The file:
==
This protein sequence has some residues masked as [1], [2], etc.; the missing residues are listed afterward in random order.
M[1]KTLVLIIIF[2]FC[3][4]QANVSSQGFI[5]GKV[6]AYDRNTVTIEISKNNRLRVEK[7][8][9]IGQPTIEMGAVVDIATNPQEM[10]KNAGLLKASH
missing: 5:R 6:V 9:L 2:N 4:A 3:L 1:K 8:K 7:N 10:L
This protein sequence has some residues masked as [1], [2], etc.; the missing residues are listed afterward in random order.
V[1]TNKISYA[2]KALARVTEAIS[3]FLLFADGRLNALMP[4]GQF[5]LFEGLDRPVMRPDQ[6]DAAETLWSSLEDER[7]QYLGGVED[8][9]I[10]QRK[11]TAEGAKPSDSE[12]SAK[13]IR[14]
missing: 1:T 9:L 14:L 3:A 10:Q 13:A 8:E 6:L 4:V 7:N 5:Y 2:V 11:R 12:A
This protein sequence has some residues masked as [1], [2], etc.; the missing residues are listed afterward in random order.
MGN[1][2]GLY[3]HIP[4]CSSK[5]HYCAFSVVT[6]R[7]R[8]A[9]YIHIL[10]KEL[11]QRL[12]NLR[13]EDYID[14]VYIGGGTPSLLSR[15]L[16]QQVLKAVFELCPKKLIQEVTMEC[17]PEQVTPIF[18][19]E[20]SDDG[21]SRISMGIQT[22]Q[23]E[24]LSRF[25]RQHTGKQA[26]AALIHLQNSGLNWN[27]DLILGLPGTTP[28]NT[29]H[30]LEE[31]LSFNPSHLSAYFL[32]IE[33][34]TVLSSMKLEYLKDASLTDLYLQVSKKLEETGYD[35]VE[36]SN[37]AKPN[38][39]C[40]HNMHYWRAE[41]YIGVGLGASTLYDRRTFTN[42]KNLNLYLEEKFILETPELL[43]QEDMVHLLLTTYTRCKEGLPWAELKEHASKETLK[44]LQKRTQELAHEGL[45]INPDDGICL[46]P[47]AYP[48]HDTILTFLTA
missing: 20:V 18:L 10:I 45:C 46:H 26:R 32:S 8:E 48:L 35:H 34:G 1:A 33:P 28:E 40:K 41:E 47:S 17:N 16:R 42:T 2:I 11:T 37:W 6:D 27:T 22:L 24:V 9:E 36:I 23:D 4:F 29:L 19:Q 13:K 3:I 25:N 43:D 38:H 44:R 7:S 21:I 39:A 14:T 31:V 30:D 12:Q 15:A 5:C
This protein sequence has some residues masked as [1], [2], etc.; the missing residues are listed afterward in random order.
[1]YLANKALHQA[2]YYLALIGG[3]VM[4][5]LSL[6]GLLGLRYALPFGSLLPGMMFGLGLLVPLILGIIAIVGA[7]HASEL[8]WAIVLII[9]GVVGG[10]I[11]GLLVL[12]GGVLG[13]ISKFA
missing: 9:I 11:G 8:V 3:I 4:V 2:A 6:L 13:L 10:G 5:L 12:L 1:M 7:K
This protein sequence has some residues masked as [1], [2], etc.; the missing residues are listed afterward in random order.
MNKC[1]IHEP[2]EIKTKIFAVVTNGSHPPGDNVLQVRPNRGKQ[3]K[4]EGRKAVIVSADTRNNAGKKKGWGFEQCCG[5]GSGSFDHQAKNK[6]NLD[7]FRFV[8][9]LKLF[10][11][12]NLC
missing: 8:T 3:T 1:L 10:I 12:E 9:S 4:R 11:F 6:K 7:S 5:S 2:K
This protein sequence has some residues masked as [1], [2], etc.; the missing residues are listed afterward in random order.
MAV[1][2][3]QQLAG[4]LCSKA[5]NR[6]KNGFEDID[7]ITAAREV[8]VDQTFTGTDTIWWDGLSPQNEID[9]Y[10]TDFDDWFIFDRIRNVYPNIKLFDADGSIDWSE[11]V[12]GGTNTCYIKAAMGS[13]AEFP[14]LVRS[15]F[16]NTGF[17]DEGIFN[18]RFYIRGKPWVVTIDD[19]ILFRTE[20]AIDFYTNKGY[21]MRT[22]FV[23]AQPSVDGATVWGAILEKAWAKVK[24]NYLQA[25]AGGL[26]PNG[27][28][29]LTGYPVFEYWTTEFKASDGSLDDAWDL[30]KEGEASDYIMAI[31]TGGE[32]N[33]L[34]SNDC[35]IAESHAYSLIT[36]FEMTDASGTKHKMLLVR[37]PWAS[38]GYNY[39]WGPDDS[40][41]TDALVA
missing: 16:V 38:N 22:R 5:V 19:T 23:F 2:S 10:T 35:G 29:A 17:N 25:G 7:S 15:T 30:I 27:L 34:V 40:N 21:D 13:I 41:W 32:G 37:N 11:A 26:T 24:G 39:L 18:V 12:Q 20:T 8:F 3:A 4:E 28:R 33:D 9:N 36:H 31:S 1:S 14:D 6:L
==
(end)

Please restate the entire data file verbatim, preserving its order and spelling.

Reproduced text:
This protein sequence has some residues masked as [1], [2], etc.; the missing residues are listed afterward in random order.
M[1]KTLVLIIIF[2]FC[3][4]QANVSSQGFI[5]GKV[6]AYDRNTVTIEISKNNRLRVEK[7][8][9]IGQPTIEMGAVVDIATNPQEM[10]KNAGLLKASH
missing: 5:R 6:V 9:L 2:N 4:A 3:L 1:K 8:K 7:N 10:L
This protein sequence has some residues masked as [1], [2], etc.; the missing residues are listed afterward in random order.
V[1]TNKISYA[2]KALARVTEAIS[3]FLLFADGRLNALMP[4]GQF[5]LFEGLDRPVMRPDQ[6]DAAETLWSSLEDER[7]QYLGGVED[8][9]I[10]QRK[11]TAEGAKPSDSE[12]SAK[13]IR[14]
missing: 1:T 9:L 14:L 3:A 10:Q 13:A 8:E 6:L 4:V 7:N 5:Y 2:V 11:R 12:A
This protein sequence has some residues masked as [1], [2], etc.; the missing residues are listed afterward in random order.
MGN[1][2]GLY[3]HIP[4]CSSK[5]HYCAFSVVT[6]R[7]R[8]A[9]YIHIL[10]KEL[11]QRL[12]NLR[13]EDYID[14]VYIGGGTPSLLSR[15]L[16]QQVLKAVFELCPKKLIQEVTMEC[17]PEQVTPIF[18][19]E[20]SDDG[21]SRISMGIQT[22]Q[23]E[24]LSRF[25]RQHTGKQA[26]AALIHLQNSGLNWN[27]DLILGLPGTTP[28]NT[29]H[30]LEE[31]LSFNPSHLSAYFL[32]IE[33][34]TVLSSMKLEYLKDASLTDLYLQVSKKLEETGYD[35]VE[36]SN[37]AKPN[38][39]C[40]HNMHYWRAE[41]YIGVGLGASTLYDRRTFTN[42]KNLNLYLEEKFILETPELL[43]QEDMVHLLLTTYTRCKEGLPWAELKEHASKETLK[44]LQKRTQELAHEGL[45]INPDDGICL[46]P[47]AYP[48]HDTILTFLTA
missing: 20:V 18:L 10:I 45:C 46:H 26:R 32:S 8:E 48:L 35:H 34:G 1:A 33:P 28:E 40:K 41:E 47:S 17:N 16:R 42:T 2:I 11:T 37:W 6:D 27:T 22:L 24:V 9:E 36:I 23:D 4:F 29:L 19:Q 13:K 3:I 25:N 43:D 38:H 44:R 7:S 21:I 39:A 14:T 31:V 30:D 12:Q 15:A 5:C
This protein sequence has some residues masked as [1], [2], etc.; the missing residues are listed afterward in random order.
[1]YLANKALHQA[2]YYLALIGG[3]VM[4][5]LSL[6]GLLGLRYALPFGSLLPGMMFGLGLLVPLILGIIAIVGA[7]HASEL[8]WAIVLII[9]GVVGG[10]I[11]GLLVL[12]GGVLG[13]ISKFA
missing: 9:I 11:G 8:V 3:I 4:V 2:A 6:L 13:L 10:G 5:L 12:L 1:M 7:K
This protein sequence has some residues masked as [1], [2], etc.; the missing residues are listed afterward in random order.
MNKC[1]IHEP[2]EIKTKIFAVVTNGSHPPGDNVLQVRPNRGKQ[3]K[4]EGRKAVIVSADTRNNAGKKKGWGFEQCCG[5]GSGSFDHQAKNK[6]NLD[7]FRFV[8][9]LKLF[10][11][12]NLC
missing: 8:T 3:T 1:L 10:I 12:E 9:S 4:R 11:F 6:K 7:S 5:S 2:K
This protein sequence has some residues masked as [1], [2], etc.; the missing residues are listed afterward in random order.
MAV[1][2][3]QQLAG[4]LCSKA[5]NR[6]KNGFEDID[7]ITAAREV[8]VDQTFTGTDTIWWDGLSPQNEID[9]Y[10]TDFDDWFIFDRIRNVYPNIKLFDADGSIDWSE[11]V[12]GGTNTCYIKAAMGS[13]AEFP[14]LVRS[15]F[16]NTGF[17]DEGIFN[18]RFYIRGKPWVVTIDD[19]ILFRTE[20]AIDFYTNKGY[21]MRT[22]FV[23]AQPSVDGATVWGAILEKAWAKVK[24]NYLQA[25]AGGL[26]PNG[27][28][29]LTGYPVFEYWTTEFKASDGSLDDAWDL[30]KEGEASDYIMAI[31]TGGE[32]N[33]L[34]SNDC[35]IAESHAYSLIT[36]FEMTDASGTKHKMLLVR[37]PWAS[38]GYNY[39]WGPDDS[40][41]TDALVA
missing: 16:V 38:N 22:R 5:V 19:T 23:F 2:S 10:T 35:G 29:A 17:N 25:G 7:S 15:T 30:I 27:L 34:V 40:N 21:D 13:I 41:W 32:G 37:N 11:A 26:T 24:G 39:L 18:V 12:Q 20:T 8:F 3:A 4:E 28:R 33:D 9:N 36:H 31:S 1:S 14:D 6:L